We shall continue to do everything possible to speed up the development of our oil and gas resources in the North Sea and we have asked the oil companies concerned to inform us of any delays that occur in developing their projects, and any matters that hamper them from proceeding as fast as possible with new schemes.
The Coal Industry Act has had an important impact in arresting the decline in our coal production that had been allowed to take place in previous years, and we are in the course of discussing with the National Coal Board its long-range plans for further development of the industry.
We have reorganised the nuclear power industry and we shall be making important decisions as to the development of nuclear power stations during the next few months.
I will keep the House informed of further developments.
§ Mr. Benn
The House is very well aware of the reasons that led to the statement being made. I should like to ask the Secretary of State some questions. First, will the 2p a gallon increase which he mentioned be applied across the board as a flat rate to all users of oil? Secondly, do the Government intend to take charge of the negotiations with the supplying countries, in view of the obviously political nature of these arrangements, which can no longer be regarded as commercial deals to be left in the hands of the oil companies?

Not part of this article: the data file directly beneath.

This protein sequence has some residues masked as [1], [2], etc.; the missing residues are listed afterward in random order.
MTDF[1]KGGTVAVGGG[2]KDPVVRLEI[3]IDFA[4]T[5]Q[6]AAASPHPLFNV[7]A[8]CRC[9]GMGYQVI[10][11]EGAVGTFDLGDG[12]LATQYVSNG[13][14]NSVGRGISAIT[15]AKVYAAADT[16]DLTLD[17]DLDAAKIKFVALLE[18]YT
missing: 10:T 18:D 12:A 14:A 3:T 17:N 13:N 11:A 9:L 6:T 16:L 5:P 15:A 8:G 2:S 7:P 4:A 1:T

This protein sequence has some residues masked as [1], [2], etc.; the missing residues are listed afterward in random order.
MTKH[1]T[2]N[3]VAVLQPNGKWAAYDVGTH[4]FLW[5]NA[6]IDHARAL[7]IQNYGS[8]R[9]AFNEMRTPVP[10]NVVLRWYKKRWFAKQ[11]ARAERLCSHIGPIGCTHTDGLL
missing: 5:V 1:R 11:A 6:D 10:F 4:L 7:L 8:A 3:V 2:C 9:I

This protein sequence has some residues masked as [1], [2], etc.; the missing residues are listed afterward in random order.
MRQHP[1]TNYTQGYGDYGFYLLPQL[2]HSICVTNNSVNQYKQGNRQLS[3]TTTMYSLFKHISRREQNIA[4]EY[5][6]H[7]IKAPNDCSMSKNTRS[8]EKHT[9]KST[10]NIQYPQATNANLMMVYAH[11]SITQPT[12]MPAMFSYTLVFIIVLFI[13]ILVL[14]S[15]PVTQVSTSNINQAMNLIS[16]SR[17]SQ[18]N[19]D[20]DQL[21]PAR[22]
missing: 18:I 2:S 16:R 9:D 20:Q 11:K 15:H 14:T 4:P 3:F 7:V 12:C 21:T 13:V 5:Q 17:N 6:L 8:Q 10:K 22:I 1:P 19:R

Thirdly, although the whole House will obviously support the appeal for economy and sensible contingency plans, is the Secretary of State aware that public transport, particularly in London where there are also staff shortages, is in no condition to take on board the additional burden of car users who might be induced to shift from one to the other? Will he look at this problem in conjunction with the Secretary of State for the Environment? Will he also watch to see that the oil companies do not discriminate against independent distributors and independent garages—as has happened in America—and the firms which rely upon them?
1257 while welcoming the decision on exports so far as they go, why are exports of oil to the Community to be allowed to continue and what powers does the Commission have over the disposition of our own oil reserves, in view of the fact that we must now protect our own oil?
May I also ask, in view of the long-term nature of the problem, what steps the Government are taking to implement the recommendations of the Select Committee on Public Accounts published earlier this year, calling for a stiffening of the terms of licences for North Sea oil to protect our national interest by a bigger take for the Government and the taxpayer, and greater public participation?